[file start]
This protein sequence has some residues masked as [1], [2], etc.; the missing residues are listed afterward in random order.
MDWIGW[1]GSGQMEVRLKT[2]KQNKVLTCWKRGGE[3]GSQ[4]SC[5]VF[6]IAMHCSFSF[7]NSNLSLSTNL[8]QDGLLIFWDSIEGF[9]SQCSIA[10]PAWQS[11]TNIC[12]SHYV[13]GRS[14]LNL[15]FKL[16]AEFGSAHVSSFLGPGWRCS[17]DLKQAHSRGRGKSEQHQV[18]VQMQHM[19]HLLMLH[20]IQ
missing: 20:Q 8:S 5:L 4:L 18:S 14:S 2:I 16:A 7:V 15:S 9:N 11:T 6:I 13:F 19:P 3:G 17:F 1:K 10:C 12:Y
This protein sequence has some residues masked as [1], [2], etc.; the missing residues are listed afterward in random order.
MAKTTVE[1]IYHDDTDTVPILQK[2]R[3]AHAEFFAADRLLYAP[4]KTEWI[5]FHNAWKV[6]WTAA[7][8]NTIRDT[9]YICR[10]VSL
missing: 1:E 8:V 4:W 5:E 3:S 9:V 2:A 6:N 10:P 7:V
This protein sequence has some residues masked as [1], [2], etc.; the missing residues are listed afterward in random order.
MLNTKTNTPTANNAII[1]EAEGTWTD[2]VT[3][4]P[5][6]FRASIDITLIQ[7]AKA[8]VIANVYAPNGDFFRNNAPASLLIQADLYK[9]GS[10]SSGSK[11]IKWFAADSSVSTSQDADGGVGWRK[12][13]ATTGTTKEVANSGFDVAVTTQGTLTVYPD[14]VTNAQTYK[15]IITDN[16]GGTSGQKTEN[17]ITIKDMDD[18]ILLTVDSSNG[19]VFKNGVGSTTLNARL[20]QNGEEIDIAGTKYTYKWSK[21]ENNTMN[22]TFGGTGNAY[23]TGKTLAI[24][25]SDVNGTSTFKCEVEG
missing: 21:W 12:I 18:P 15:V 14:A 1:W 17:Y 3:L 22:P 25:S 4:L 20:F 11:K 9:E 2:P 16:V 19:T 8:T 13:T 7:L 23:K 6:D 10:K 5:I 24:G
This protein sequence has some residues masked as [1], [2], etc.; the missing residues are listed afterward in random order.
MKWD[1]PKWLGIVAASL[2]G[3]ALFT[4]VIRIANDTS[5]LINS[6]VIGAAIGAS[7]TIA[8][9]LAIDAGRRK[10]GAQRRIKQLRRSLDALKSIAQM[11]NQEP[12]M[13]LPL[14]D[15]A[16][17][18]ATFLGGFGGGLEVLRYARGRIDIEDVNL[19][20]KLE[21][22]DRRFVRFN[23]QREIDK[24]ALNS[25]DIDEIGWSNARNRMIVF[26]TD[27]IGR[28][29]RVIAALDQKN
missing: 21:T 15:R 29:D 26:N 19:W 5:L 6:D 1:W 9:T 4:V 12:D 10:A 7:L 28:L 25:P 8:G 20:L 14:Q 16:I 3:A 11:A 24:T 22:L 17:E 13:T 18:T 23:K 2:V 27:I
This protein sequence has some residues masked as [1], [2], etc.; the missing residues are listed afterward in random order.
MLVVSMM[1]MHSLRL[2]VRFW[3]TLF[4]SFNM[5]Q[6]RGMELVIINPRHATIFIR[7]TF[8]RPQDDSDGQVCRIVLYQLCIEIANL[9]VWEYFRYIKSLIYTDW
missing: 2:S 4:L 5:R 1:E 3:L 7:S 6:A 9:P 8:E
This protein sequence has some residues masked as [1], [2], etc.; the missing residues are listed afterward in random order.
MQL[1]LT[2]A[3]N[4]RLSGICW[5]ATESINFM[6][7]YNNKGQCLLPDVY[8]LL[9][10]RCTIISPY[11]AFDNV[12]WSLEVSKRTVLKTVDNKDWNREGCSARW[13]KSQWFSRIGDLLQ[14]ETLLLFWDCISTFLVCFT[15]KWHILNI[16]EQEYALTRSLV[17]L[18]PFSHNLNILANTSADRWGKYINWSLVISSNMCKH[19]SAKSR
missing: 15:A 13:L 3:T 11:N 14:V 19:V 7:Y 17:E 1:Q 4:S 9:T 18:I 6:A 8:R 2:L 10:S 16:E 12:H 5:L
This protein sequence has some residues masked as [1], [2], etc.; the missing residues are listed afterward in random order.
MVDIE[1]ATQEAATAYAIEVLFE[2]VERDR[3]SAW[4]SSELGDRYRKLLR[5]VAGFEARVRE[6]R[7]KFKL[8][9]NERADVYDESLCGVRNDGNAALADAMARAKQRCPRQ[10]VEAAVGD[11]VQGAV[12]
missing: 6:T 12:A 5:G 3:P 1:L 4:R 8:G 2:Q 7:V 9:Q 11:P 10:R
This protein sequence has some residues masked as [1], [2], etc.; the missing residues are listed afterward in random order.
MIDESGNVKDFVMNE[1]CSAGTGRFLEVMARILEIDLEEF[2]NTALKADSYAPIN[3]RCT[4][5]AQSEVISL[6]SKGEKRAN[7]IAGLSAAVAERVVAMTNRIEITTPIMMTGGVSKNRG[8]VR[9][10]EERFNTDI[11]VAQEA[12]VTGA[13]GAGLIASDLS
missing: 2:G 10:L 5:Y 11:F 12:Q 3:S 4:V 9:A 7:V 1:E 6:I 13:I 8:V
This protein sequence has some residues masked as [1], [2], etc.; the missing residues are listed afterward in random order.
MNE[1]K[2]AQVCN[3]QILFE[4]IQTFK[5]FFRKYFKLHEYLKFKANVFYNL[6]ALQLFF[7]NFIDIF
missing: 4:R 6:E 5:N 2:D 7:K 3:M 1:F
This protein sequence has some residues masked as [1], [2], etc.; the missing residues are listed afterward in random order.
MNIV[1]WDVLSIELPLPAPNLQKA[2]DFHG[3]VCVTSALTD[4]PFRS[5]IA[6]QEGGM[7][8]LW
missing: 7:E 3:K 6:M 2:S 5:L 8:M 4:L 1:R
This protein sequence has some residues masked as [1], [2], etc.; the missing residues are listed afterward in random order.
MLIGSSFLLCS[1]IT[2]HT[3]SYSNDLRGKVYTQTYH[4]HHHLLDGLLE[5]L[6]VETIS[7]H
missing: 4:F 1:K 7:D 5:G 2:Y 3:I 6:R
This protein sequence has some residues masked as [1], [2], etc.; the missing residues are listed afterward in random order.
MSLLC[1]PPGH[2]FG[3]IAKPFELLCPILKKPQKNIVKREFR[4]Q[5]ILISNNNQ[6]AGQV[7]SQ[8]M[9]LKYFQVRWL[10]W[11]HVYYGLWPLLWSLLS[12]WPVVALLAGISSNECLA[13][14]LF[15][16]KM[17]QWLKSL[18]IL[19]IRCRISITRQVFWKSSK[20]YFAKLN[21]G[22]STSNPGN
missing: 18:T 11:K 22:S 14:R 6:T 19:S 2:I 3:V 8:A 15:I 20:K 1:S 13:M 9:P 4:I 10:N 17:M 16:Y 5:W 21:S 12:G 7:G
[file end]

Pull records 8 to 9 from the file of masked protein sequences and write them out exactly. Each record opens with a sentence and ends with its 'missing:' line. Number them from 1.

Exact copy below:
This protein sequence has some residues masked as [1], [2], etc.; the missing residues are listed afterward in random order.
MIDESGNVKDFVMNE[1]CSAGTGRFLEVMARILEIDLEEF[2]NTALKADSYAPIN[3]RCT[4][5]AQSEVISL[6]SKGEKRAN[7]IAGLSAAVAERVVAMTNRIEITTPIMMTGGVSKNRG[8]VR[9][10]EERFNTDI[11]VAQEA[12]VTGA[13]GAGLIASDLS
missing: 2:G 10:L 5:Y 11:F 12:Q 3:S 4:V 9:A 7:V 1:E 6:I 13:I 8:V
This protein sequence has some residues masked as [1], [2], etc.; the missing residues are listed afterward in random order.
MNE[1]K[2]AQVCN[3]QILFE[4]IQTFK[5]FFRKYFKLHEYLKFKANVFYNL[6]ALQLFF[7]NFIDIF
missing: 4:R 6:E 5:N 2:D 7:K 3:M 1:F